Attorney Steven Fahlgren hoped to receive a flood of qualified applications when he posted a job opening on Monster.com for paralegal help at his Hilliard, Fla., law firm.
However, he wasn’t expecting a school of “phish” to swim in on the deluge. Phish are those piranhalike e-mail probes that prey on the feckless.
“Shortly after I signed up, I got a bunch of e-mails purportedly from Monster.com, but I quickly determined that they weren’t,” Fahlgren says. “They weren’t the typical sort of phishing e-mails; they had something that identified my (Monster) account.”
Fahlgren was convinced that his information had been compromised. And he was right.
In January, Monster.com notified users that its database was breached and that account information — including names, phone numbers, e-mail addresses, user names and passwords — had been compromised.
Fahlgren’s misfortune is just one example of a nefarious trend. Increasingly, identity thieves are targeting today’s growing number of job seekers — and the employers looking to hire them.
As banks, credit card companies and other financial institutions beef up security, data thieves naturally gravitate toward less-secure data sources such as job-search sites.
“To the extent that you were a skilled identity thief, you would look at the most low-cost, fertile areas,” says Claudia Bourne Farrell, acting public affairs director for the Federal Trade Commission. “Online job posting companies would undoubtedly draw identity thieves.”
Preying on the unemployed
Fortunately for Fahlgren, Monster.com generally does not collect — and hence, could not lose — resumes, which might have contained more sensitive information such as birth dates or even Social Security numbers.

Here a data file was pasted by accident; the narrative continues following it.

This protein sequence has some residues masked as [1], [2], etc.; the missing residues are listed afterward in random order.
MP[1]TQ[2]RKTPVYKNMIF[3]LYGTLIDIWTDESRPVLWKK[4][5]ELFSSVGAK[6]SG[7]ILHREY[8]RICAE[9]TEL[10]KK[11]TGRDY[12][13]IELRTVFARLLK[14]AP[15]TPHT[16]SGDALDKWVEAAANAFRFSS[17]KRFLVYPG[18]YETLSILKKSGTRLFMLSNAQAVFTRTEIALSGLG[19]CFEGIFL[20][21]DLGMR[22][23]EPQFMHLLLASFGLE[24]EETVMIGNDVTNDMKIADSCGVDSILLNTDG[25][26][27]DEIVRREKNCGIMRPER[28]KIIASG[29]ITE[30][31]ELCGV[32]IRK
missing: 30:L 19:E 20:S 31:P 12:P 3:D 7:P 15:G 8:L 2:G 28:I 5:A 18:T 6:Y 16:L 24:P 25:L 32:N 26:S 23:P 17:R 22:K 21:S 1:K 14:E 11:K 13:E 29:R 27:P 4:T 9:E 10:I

Still, the tech-savvy Fahlgren says he was surprised by the sophistication of the phish.
“It’s an example of how someone relatively sophisticated, who does try to secure his data, can still receive something that almost looks good enough to click on or use,” he says. “I don’t think it should put anybody off (Monster.com). I think technology is 99 percent good and 1 percent bad. You don’t throw the baby out with the bath water. You just have to be careful.”
Although the FTC does not specifically track identity theft specific to job seekers, the British-based Association for Payment Clearing Services found that the 873 bogus job postings in the U.K. for the first half of 2008 represented a 345 percent increase in fake ads compared with three years earlier.
Jay Foley, executive director of the San Diego-based nonprofit Identity Theft Resource Center, not only fields consumer complaints but also sets up and monitors his own job posting accounts to study the disturbing trend.
“For the last three months of 2008, I saw an increase of about 20 percent of spam or spam e-mails offering employment,” Foley says. “People who have posted a resume anyplace online are now being targeted by the thieves.”
Job seekers are a particularly vulnerable group, Foley says.
“Your average job seeker has posted his resume on the Internet. He’s passed out his information everywhere because he wants to get hired. He’s going to be cooperative,” Foley says. “If he has moved from cooperative to desperate, he’s not going to look quite as close at the offering as someone who is employed and may be just testing the waters. The scammers prey on that.”
Applying for trouble
Identity thieves target job seekers and employers in several different ways. Each scam is designed either to piece together enough personal information to rip off someone’s identity, or to trick job seekers into frauds that pose as legitimate employment.
Some thieves post fake job ads, hoping to prey on the desperate and gullible. Others pose as job posting companies and ask employers and job seekers to provide more information, such as Social Security numbers, home addresses or driver’s license numbers.
Still others pose as employers who express interest in a job seeker before using various tactics to trick the candidate into divulging personal data.
Foley describes how this scam works: